In addition to its prized uses as a building material, and its beauty in the landscape, Eastern White Pine (pinus strobus) is a valuable medicinal plant and even a source of food. This majestic tree has a long history of applications for all manner of physical ills, and modern herbalists still consider it to be an excellent remedy for coughs and colds. The inner bark, resin, needles and roots all have specific health purposes.
The Iroquois and Micmac tribes used it as a panacea, finding its inner bark and resins to be a healing wonder for coughs, bronchitis, laryngitis and chest congestion. When Europeans first arrived in America, they reportedly followed the wisdom of the natives and drank tea made with Eastern White Pine needles to ward off disease. The blue-green needles are extremely rich in vitamin C.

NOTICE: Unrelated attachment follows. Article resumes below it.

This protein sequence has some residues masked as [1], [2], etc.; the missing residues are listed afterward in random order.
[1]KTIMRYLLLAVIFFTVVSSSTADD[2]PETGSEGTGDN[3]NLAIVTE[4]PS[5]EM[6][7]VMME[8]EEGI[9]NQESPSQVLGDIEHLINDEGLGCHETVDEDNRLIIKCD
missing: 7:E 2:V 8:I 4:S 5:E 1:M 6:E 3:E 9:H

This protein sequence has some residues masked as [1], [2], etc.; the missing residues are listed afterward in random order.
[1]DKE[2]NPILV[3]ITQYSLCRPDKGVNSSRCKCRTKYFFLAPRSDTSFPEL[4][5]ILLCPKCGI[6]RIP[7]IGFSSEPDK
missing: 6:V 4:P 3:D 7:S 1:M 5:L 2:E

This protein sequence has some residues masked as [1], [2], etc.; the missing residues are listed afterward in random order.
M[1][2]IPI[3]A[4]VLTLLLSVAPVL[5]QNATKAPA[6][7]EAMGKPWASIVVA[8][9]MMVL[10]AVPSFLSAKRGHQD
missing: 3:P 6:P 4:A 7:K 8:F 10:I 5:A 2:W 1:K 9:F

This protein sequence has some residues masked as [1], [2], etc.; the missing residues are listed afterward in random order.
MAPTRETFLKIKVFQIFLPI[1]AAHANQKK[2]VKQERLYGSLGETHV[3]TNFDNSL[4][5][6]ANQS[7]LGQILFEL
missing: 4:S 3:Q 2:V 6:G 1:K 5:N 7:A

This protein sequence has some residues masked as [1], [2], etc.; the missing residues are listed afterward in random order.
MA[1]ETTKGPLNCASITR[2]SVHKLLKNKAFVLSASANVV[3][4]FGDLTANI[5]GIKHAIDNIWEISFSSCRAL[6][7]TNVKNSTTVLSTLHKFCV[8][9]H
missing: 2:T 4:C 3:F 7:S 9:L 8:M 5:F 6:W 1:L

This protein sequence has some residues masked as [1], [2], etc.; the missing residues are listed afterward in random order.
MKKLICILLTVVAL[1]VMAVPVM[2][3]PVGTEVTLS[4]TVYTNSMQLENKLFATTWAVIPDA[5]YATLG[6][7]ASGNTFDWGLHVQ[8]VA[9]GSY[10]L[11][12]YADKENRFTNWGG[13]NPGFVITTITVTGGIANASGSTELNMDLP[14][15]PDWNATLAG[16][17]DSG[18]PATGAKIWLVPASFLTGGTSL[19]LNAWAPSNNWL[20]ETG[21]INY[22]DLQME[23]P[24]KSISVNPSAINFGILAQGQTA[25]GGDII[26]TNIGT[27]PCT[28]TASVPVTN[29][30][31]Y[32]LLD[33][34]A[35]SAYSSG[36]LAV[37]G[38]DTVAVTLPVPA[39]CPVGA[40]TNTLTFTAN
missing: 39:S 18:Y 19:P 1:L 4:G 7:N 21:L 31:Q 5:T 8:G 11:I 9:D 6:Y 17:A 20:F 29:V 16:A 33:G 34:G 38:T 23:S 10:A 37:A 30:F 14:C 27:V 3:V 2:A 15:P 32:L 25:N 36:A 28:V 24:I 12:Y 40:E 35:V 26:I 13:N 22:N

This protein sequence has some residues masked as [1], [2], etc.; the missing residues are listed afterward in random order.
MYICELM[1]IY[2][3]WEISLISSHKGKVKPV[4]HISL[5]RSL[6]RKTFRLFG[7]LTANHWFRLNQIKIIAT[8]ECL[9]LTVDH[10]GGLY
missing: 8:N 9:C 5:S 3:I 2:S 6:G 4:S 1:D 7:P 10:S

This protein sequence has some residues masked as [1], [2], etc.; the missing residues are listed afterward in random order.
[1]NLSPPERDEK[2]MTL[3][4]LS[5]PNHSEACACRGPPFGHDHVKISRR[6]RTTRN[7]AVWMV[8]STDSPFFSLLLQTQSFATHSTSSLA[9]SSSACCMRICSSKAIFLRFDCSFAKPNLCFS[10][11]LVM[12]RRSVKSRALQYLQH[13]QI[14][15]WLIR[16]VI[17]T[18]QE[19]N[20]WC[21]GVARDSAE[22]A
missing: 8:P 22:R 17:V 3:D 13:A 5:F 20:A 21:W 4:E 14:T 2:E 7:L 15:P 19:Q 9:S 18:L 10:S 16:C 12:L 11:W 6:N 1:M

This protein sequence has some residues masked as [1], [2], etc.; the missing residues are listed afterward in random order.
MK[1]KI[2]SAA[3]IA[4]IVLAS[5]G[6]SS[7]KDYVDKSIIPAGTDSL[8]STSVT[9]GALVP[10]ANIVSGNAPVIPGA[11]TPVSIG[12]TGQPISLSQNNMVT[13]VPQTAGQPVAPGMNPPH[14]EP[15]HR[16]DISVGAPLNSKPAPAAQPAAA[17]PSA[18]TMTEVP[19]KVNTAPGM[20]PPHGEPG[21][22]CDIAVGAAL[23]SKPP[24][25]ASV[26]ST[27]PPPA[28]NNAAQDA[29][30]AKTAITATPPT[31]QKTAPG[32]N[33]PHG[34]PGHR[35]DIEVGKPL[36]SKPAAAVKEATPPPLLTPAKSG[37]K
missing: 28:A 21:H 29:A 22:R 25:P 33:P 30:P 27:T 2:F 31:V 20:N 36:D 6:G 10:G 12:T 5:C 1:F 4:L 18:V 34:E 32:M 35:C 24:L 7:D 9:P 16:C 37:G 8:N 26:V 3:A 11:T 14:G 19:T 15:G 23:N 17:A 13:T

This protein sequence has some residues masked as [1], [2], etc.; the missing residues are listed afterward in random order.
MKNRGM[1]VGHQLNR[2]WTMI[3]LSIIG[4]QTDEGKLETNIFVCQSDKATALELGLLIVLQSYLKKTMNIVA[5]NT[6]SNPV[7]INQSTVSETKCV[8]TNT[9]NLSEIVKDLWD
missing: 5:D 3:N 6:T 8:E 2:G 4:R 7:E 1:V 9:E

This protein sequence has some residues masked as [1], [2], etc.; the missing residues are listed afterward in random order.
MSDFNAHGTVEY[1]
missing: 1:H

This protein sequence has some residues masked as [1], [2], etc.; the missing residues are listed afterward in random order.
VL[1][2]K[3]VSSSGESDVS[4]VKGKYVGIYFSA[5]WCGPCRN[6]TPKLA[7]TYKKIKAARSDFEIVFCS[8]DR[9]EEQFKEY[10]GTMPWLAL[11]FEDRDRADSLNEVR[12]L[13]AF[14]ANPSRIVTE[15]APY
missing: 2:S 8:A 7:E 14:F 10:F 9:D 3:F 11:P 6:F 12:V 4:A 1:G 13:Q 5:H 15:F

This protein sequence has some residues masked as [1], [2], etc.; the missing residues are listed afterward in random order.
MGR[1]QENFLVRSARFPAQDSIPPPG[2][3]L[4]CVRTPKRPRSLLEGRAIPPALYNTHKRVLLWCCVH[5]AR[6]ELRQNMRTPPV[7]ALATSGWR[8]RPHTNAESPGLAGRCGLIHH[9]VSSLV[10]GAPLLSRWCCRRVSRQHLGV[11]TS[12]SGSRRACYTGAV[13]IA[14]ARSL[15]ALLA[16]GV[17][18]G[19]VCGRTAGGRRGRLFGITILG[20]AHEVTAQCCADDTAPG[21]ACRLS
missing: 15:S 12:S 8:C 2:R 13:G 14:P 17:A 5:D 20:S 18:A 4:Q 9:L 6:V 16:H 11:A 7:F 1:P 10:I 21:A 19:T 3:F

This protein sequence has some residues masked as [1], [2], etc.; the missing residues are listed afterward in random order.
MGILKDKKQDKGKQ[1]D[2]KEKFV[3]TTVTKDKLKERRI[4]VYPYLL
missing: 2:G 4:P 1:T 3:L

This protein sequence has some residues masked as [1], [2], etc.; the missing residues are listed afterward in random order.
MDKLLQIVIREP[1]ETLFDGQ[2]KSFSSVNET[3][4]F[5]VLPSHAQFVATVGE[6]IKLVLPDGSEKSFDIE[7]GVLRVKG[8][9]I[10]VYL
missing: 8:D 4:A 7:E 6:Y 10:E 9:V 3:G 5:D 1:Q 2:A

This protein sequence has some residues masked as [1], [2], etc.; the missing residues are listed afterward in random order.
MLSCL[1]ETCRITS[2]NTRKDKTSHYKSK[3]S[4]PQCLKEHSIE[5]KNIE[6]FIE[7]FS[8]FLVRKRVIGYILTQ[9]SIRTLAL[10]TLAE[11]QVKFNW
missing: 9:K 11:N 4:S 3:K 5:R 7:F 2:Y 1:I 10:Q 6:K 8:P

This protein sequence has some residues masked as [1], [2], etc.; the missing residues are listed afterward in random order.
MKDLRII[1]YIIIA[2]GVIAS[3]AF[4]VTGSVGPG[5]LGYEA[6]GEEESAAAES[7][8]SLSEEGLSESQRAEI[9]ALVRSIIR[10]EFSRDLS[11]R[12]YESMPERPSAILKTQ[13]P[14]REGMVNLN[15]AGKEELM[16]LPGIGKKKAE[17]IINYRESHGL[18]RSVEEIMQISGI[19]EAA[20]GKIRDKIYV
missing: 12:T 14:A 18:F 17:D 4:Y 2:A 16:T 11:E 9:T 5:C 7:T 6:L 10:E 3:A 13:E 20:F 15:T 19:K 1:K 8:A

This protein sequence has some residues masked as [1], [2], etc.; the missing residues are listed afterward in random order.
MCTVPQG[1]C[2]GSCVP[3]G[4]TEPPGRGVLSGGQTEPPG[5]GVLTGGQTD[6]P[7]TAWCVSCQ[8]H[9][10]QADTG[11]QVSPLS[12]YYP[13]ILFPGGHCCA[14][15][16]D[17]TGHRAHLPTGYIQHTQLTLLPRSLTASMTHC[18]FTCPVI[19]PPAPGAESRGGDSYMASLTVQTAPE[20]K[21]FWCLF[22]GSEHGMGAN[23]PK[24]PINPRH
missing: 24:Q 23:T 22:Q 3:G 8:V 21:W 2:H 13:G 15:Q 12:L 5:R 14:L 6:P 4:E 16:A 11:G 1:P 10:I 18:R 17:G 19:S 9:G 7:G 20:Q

The soft inner bark of Eastern White Pine, which is said to have a taste that is both bitter and sweet, was separated from the outer bark and hung in strips to dry. In times of great hunger, this bark was pounded into a flour that is still considered to be an excellent survival food to this day. In an article on the Rural Vermont website, writer Euell Gibbons details his own efforts to replicate this ‘famine bread,’ reporting that while it’s edible and nutritious, its flavor might be an acquired taste.
New shoots of white pine can be peeled and candied, boiling them until tender in plain water, and then boiling again for twenty minutes in a syrup made of half sugar, half water. The candied shoots are then rolled in granulated sugar.
Eastern White Pine produces a sap that is naturally antibacterial, hence its historic use as a wound treatment. Learn how to make pine pitch salve at Bear Medicine Herbals.
Photo: Wikimedia Commons